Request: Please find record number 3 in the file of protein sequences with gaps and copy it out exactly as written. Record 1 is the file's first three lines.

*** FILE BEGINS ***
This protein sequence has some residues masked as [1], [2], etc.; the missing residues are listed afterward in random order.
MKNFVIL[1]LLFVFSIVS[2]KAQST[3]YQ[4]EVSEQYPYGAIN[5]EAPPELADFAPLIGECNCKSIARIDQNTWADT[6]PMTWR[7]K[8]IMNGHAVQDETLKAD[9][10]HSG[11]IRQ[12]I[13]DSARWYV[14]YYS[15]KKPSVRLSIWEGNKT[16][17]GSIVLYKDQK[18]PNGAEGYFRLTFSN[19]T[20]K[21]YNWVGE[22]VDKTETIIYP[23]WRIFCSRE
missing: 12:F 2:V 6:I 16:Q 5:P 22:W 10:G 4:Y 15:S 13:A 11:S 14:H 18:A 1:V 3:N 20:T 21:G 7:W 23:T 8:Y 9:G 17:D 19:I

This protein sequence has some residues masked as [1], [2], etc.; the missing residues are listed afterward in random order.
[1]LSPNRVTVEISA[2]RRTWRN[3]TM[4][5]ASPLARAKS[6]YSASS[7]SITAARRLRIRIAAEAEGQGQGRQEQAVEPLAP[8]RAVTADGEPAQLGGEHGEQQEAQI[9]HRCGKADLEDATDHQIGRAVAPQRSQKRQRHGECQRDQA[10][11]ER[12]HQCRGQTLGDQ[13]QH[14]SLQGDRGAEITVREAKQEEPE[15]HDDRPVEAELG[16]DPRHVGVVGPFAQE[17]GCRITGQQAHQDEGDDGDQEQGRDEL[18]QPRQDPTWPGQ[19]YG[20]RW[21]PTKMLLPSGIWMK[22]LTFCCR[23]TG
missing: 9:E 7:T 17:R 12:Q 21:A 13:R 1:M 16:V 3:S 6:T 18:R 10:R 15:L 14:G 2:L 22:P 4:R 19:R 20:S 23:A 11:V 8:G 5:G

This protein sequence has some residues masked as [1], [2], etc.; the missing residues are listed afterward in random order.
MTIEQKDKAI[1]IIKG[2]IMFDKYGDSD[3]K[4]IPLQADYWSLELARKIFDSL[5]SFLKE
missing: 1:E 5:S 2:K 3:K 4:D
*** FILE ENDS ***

This protein sequence has some residues masked as [1], [2], etc.; the missing residues are listed afterward in random order.
MTIEQKDKAI[1]IIKG[2]IMFDKYGDSD[3]K[4]IPLQADYWSLELARKIFDSL[5]SFLKE
missing: 1:E 5:S 2:K 3:K 4:D